A Crochet Obsession
I can be a tad obsessive about crochet. How about you?
When I find a pattern that speaks to me, I make one, then two, then maybe six. For instance, the Seafoam Shawl by Kimberly McAlindin (Interweave Crochet Accessories 2011) is a go-to favorite. If I find 450 yards of just about any kind of yarn sitting around unattended (it happens more often than you might think), I find myself working a strip of foundation single crochets to make another. I give them away like candy.
But nothing really compares to my obsession with crocheted portraits. I was compelled to render my loved ones in yarn, and I was on a mission to find an accessible way to do it. I researched pixelating software, I graphed pictures with colored pencils, I swatched swatches. The house was littered with curious bits of crocheted noses and chins. But I couldn't find the right balance of ease and beauty. Every few weeks, I thought I'd found the perfect technique, but then it, for instance, required me to crochet with my left hand. Which just doesn't happen.
Then, eureka! I happened upon a phone app that renders photos in a variety of colorways, and the colorways are particularly cool. One incorporates about a dozen colors, including pink and orange, in a way that truly does look like the picture. Once printed, the pixelated photo becomes a chart for crochet. Ditching the left-handed methods, I dove into Tunisian. And yes, I'd found it! The perfect match of beauty and technique.
It's not particularly fast. It calls for a whole set-up (I use a music stand to hold my chart and manage my yarn shuttles). It takes about ten days of obsessive crochet to finish it. A less-aggressive crocheter might take a month.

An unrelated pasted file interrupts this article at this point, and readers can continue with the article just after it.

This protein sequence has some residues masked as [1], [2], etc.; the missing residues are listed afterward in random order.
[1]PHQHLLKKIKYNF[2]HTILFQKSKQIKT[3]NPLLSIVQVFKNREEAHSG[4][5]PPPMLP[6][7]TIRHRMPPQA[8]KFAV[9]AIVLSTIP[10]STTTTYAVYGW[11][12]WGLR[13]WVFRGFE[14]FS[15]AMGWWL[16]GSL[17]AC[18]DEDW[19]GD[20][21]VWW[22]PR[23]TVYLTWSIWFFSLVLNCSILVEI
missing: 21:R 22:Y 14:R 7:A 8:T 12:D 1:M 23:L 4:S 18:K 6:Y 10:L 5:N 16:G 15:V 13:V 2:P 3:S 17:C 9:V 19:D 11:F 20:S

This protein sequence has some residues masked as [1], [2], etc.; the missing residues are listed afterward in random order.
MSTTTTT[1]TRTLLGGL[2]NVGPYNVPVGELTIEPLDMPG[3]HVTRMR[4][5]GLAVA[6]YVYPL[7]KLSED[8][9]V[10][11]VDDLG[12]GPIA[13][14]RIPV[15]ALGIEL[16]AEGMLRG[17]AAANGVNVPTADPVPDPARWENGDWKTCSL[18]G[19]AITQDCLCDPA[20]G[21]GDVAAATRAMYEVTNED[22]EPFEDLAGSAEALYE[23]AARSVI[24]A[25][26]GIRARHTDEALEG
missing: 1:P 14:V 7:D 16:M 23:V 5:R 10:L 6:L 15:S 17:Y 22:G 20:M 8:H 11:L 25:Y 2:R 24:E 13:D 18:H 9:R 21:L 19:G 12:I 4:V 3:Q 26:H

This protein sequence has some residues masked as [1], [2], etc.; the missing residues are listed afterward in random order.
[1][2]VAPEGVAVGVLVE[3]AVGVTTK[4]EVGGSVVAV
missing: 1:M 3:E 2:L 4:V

I spent six weeks crocheting my family's faces to create a family portrait in time for Christmas. I even redid two of the portraits, because I wasn't happy with the final result (one trick of the method is finding a yarn with a broad enough palette for portraits AND trusting that the computer color is the same as the color that arrives on the doorstep). The obsession hasn't ended. I just did an anniversary portrait for our Leap Day wedding anniversary. Lately, I've been eyeing the dog's profile.
What? You want in on this obsession? Check out the Back Page of the Spring 2012 issue of Interweave Crochet. In this new feature, we're all about “empowering crochet awesomeness.” Then hop over to CrochetMe.com for the nitty-gritty details on how to make your own crochet portraits.
I can't wait to see your portraits!
P.S. Is it possible to have too many obsessions? My latest is exploring lace crocheted from tobacco twine. If you know anything about this tradition, I'd love to hear from you! You'll find me at email@example.com. And stay tuned to read about what I learn in a future issue from PieceWork.